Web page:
driver.findElement(By.id("com.bitbar.testdroid:id/editText1")).click();
driver.findElement(By.id("com.bitbar.testdroid:id/editText1")).sendKeys("Simple Test");
driver.findElement(By.name("Answer")).click();

// or alternatively with

driver.findElement(By.id("com.bitbar.testdroid:id/button1")).click();

We recommend Appium for React Native Apps and other apps as well. Appium is probably the most promising test automation framework out there with rapidly growing community. It works (perfectly) for both Android and iOS native apps, but more importantly also for mobile games and web related stuff. The web support comes from its WebDriver foundation as Appium and Selenium use the pretty much the same foundation.

Robotium with React Native Android

Robotium is already pretty ancient, but in fact it has always worked well with native apps, unfortunately only for Android (no iOS supported). Robotium is very accurate as it relies on resource IDs and you can use some content identification with it too. Here is the example for that basic application:

solo.clickOnView(solo.findViewById("com.bitbar.testdroid:id/radio0"));
solo.clickOnView(solo.findViewById("com.bitbar.testdroid:id/radio1"));
solo.clickOnView(solo.findViewById("com.bitbar.testdroid:id/radio2"));
solo.enterText((EditText) solo.findViewById("com.bitbar.testdroid:id/editText1"), "Simple Test");
solo.clickOnView(solo.findViewById("com.bitbar.testdroid:id/button1"));

Using Robotium is definitely up to you. As said, it works well for native apps and there is even some level of web app support in it. Unfortunately, Robotium hasn’t take any significant steps further since it’s glory of early days. We’ve also extended the standard Solo library with Testdroid ExtSolo that introduced variety of handy functions (e.g. mocking up GPS of Android device, doing clicks outside of UI elements). For reason or another, these never ended in up the base Robotium and since then Robotium has faded in use and in popularity.

Calabash with React Native Android and iOS

Calabash is probably the most human-friendly and everyone can understand it. One of the greatest benefits of Calabash is that works for both Android and iOS, and in case your application is identical for both platforms those test scripts are usable for both.

Feature: Answer the Question feature
Scenario: As a valid user I want to answer app question
   I wait for text "What is the best way to test application on hundred devices?"
   Then I press Radio button 0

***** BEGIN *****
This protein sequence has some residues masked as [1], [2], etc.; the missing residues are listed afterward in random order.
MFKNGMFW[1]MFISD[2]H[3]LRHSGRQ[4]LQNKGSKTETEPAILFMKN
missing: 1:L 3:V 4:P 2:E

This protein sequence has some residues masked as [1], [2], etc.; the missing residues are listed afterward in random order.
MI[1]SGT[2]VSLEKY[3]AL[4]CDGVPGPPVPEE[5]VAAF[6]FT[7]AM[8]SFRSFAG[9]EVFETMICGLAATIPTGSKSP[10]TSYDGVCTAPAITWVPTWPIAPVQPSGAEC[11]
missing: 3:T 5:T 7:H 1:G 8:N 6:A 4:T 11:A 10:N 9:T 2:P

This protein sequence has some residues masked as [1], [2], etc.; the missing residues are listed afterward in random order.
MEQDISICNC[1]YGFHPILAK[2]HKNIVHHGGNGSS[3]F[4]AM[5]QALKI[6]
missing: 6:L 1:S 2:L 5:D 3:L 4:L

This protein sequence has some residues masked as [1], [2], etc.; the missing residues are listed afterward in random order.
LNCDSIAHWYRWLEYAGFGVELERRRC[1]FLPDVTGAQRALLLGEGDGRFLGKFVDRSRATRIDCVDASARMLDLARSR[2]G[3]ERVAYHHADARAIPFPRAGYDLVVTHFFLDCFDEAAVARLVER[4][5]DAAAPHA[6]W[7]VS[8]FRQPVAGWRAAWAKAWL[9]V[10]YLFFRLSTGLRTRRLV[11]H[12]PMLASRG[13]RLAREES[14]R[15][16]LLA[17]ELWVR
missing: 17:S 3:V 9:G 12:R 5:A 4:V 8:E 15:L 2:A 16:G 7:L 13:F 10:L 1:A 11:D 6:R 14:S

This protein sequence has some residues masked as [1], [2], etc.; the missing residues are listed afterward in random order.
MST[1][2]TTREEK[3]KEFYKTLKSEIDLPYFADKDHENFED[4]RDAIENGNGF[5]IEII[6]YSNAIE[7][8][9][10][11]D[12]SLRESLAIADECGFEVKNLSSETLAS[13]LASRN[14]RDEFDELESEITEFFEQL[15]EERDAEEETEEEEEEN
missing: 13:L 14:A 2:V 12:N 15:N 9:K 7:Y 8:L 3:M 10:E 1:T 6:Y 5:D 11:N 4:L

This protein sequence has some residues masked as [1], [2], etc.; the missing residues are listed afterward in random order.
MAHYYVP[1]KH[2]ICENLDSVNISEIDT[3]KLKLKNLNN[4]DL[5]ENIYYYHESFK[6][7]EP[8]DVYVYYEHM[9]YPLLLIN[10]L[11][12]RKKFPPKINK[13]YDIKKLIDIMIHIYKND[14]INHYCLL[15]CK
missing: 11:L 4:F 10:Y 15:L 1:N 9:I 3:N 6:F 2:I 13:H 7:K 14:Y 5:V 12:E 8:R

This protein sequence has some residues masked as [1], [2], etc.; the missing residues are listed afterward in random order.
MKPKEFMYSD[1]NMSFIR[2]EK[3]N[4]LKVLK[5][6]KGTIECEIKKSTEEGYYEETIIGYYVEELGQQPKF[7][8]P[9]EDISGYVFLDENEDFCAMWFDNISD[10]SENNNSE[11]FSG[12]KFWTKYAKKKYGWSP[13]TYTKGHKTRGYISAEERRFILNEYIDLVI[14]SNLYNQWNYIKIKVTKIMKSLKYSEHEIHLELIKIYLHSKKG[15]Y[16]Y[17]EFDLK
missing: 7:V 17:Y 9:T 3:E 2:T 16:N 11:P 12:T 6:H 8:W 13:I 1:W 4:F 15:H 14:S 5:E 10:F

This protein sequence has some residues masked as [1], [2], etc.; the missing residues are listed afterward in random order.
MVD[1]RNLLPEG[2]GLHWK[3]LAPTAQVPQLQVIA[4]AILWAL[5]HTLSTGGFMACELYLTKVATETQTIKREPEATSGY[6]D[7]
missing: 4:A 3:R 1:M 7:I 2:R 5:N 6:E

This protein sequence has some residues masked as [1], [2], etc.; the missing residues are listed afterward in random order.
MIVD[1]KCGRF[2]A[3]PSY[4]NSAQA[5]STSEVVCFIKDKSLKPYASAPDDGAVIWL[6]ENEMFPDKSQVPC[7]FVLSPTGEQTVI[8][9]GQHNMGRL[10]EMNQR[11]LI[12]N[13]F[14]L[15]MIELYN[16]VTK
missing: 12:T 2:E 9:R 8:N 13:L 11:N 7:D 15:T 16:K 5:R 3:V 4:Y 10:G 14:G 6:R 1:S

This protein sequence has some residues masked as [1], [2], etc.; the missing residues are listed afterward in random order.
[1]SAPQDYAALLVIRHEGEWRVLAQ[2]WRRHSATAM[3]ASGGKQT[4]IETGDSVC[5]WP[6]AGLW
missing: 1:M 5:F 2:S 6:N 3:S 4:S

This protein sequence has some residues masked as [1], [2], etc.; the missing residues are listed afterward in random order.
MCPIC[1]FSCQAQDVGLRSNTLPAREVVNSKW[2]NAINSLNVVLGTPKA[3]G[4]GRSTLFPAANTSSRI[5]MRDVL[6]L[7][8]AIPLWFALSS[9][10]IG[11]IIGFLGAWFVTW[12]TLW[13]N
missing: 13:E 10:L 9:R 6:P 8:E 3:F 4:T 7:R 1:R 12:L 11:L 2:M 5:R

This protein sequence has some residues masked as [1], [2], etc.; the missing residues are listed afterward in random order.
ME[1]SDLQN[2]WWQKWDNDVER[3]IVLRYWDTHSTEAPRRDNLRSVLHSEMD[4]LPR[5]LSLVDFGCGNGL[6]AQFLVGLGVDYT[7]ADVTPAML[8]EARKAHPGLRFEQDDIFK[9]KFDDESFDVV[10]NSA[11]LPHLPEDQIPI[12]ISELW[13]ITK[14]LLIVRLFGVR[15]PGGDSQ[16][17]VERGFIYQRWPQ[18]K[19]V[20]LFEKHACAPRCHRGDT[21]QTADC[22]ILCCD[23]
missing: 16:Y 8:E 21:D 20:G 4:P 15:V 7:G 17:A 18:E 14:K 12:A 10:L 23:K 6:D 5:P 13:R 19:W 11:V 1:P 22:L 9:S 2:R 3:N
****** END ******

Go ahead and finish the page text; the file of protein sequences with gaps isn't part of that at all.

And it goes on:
Then I press Radio button 1
   Then I press Radio button 2 
   Then I enter text "Simple Test" into field with id "editText1"
   Then I press view with id "Button1"

Calabash is a cucumber-based, behaviour driven development framework. Calabash got popularity of its easy-to-understand syntax among testers who are not necessarily coding experts.

uiautomator with React Native Android

In series of test automation frameworks, the uiautomator by Google used to be different from other frameworks. Since the version 2.0 it was based on instrumentation and now works pretty much like any other framework. However, uiautomator may not scale perfectly with all different kinds of apps out there and is available only for Android.

UiObject(new UiSelector().className("com.bitbar.testdroid:id/radio").index(0)).click();
UiObject(new UiSelector().className("com.bitbar.testdroid:id/radio").index(1)).click();
UiObject(new UiSelector().className("com.bitbar.testdroid:id/radio").index(2)).click();
UiSelector().className("com.bitbar.testdroid:id/editText1").instance(0)).setText("Simple Test"); 
UiObject(new UiSelector().text("Answer")).click(); 
// or ...
UiObject(new UiSelector().className("com.bitbar.testdroid:id/Button1").click();

It seems that uiautomator got more usage when it enabled interactions beyond apps under test. The uiautomator (at least) used to support clicks and interacts outside of application and for example home screen interactions used to be possible.

Espresso with React Native Android

From the API point of view, Espresso by Google is extremely simple. And it is FAST!

// R class ID identifier for radio buttons
onView(withId(R.id.radio0)).perform(click());
onView(withId(R.id.radio1)).perform(click());
onView(withId(R.id.radio2)).perform(click());
onView(withId(R.id.EditText1)).perform(click());

// Instead of R we use getIdentifier
onView(withId(getInstrumentation().getTargetContext().getResources()
    .getIdentifier("com.bitbar.testdroid:id/EditText1", null, null))).perform((typeText("Simple Test")));
onView(withId(getInstrumentation().getTargetContext().getResources()
    .getIdentifier("com.bitbar.testdroid:id/Button1", null, null))).perform(click());

If you code only for Android you should seriously consider Espresso. It’s nice, easy and fastest framework out there. That comes from its nature to interact only with UI elements that are visible/accessible on screen and nothing happens if app is loading UI.

Let us know in comment section below what is your favourite!

Happy React Native App Testing Folks!

  • Is this just like a webview automation? In appium do you have to do switch context to webview before running tests?

    • Ville-Veikko Helppi

      These are all native components from OS platform/API, no webviews or HTML.

  • Guilhem

    Is it possible to set up Espresso test in a react Native project ? And how to do it because I’m trying actually and doesn’t manage to set it up properly .. Thank you

  • jsdevel

    I have a PR against react-native to add proper support for `resource-id`. Check it out and up-vote please: https://github.com/facebook/react-native/pull/9942

    Once that’s merged in `testID` will add `resource-id` so long as the Id is defined in `res/values/ids.xml`.

By continuing to use the site, you agree to the use of cookies. more information

The cookie settings on this website are set to "allow cookies" to give you the best browsing experience possible. If you continue to use this website without changing your cookie settings or you click "Accept" below then you are consenting to this.

Close